- Lars Gyllenhaal
- Author, film researcher and member of the Swedish Military History Commission.
Friday, May 03, 2019
Nordic Combat Uniform News
The contract for a common uniform system for the Nordic states will be signed next year. Also, Sweden´s current standard camouflage pattern might be replaced. All according to the new issue of the official journal of the Swedish Armed Forces.
Nordic defence cooperation has been going on longer than many realize and seems to rarely spark major interest here in Sweden. However, this may be about to change due to the coming common uniform system of Denmark, Finland, Norway and Sweden. The latest issue of the Swedish defence journal Försvarets Forum contains some interesting news about the coming Nordic Combat Uniform (NCU). First of all the article (on p. 5) makes clear that the NCU prototypes will be tested at six Swedish regiments, and the tests there will start later this year. Next year the contract will be signed and the first regular uniforms are to be delivered to Swedish units in 2023 - for some unknown reason it seems the Danes will get them before the Swedes.
The article states that the new uniforms will both be "lighter and more durable". The camouflage pattern used on the outerwear garments may differ from country to country. But, the article also states that "For Sweden, it might be time to change camouflage pattern". This is confirmed in this more illustrated article, also from an official website. The current standard Swedish camouflage pattern for outerwear is called M90 and yours truly witnessed some of the M90 tests during my basic military training in 1988-89. Agreed, that is a pretty long time ago. But personally speaking I reckon the M90 is rather perfect in Swedish forests. Well, I guess I should not exclude that they will come up with something even better.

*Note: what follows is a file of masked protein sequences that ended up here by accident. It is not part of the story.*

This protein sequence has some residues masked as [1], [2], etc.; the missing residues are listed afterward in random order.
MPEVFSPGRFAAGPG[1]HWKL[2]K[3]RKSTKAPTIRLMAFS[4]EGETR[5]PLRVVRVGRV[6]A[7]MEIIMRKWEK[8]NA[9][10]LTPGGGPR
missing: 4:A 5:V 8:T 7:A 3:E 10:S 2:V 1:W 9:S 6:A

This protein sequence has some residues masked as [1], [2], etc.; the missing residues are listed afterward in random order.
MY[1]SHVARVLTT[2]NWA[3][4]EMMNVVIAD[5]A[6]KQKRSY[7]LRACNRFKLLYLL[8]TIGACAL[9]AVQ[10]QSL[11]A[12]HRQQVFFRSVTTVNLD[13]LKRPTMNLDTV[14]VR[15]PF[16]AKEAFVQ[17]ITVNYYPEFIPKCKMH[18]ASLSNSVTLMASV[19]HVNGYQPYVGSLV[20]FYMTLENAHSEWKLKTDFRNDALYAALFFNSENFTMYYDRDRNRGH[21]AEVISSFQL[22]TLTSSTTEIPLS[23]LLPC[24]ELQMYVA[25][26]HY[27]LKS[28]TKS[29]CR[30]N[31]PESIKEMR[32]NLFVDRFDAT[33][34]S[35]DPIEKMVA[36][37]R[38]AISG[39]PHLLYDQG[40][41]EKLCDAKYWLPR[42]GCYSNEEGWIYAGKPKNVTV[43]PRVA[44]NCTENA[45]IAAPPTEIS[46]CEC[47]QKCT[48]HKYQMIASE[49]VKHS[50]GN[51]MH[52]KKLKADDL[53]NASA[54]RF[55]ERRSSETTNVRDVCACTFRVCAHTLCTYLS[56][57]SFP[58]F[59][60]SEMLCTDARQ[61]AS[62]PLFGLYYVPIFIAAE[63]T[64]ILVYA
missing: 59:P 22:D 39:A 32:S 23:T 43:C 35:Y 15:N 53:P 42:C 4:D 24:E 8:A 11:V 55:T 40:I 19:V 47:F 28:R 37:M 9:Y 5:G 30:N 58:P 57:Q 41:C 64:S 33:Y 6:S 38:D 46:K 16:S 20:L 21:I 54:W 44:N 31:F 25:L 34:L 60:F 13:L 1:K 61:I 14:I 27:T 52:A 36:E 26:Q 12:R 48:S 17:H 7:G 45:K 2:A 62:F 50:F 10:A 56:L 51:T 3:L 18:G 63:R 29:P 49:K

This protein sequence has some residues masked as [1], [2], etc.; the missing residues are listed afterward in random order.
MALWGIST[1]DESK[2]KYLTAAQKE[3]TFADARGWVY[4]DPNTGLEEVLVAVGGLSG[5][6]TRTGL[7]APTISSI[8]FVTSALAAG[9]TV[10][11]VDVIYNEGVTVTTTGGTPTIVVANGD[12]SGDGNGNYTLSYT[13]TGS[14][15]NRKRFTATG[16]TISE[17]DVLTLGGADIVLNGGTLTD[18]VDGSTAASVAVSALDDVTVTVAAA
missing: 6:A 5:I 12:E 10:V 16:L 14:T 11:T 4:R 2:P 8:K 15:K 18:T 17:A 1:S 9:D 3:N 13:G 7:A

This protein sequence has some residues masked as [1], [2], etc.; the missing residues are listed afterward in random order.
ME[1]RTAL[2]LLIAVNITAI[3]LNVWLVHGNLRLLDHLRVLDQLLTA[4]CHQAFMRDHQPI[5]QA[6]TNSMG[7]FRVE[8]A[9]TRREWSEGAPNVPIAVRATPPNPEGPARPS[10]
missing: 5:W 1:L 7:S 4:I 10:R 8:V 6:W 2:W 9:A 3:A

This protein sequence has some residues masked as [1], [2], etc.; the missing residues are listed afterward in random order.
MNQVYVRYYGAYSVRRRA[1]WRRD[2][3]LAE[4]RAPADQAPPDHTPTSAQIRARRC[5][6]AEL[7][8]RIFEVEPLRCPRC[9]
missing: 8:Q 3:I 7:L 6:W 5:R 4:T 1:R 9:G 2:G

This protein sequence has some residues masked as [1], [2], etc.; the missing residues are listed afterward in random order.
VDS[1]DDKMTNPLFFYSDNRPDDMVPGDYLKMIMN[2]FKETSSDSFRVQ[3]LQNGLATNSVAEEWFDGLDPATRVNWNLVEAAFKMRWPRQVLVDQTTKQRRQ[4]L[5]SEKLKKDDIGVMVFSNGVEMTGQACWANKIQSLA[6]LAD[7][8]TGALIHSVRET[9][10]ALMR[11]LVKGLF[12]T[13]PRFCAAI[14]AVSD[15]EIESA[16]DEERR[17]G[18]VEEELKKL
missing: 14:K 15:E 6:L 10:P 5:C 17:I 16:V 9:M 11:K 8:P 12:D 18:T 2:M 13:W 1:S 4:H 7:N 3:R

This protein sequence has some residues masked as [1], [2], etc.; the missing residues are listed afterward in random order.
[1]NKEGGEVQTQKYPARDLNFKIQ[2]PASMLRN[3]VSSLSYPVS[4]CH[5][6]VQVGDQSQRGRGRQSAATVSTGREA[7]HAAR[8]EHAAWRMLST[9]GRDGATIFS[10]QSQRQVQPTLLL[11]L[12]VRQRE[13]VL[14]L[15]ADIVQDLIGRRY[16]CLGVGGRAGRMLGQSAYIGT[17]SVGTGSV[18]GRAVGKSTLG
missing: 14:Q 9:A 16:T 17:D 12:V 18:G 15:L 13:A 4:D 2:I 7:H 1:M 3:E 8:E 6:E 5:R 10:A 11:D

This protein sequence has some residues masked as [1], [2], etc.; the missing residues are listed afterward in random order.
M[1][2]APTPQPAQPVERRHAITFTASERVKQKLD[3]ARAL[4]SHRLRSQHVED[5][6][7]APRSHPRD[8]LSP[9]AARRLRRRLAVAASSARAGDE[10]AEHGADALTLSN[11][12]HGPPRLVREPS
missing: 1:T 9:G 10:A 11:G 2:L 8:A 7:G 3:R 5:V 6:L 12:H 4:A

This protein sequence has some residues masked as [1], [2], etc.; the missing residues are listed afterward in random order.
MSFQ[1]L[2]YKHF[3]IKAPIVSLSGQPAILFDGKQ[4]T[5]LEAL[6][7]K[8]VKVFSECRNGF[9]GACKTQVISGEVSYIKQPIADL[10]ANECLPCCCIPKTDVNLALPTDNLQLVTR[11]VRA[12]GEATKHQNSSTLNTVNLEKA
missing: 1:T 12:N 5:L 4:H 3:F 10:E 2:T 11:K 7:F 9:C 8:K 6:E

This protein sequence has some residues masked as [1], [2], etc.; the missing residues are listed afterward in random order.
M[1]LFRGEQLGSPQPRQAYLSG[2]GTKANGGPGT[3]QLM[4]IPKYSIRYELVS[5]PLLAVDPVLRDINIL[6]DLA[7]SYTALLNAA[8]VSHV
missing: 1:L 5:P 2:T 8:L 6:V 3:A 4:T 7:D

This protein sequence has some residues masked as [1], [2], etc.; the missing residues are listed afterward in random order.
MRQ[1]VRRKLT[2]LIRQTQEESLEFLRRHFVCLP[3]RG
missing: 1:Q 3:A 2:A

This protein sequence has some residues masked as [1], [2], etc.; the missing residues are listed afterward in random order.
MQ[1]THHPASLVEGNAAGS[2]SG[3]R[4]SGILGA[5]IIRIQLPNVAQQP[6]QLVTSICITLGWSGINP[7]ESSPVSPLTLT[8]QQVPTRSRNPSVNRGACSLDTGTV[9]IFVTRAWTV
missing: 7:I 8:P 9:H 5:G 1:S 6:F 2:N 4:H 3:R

Being a history freak I would say that NCU will not be the first Nordic uniform, as due to the Soviet Winter War against Finland in 1939-40, the Swedish Volunteer Corps (SFK) issued one uniform system to both Swedish and Norwegian volunteers for Finland. This system was essentially the Swedish m/39. The main difference was the buttons, that were not Swedish Army issue.
created by Lars Gyllenhaal at 10:13 No comments:
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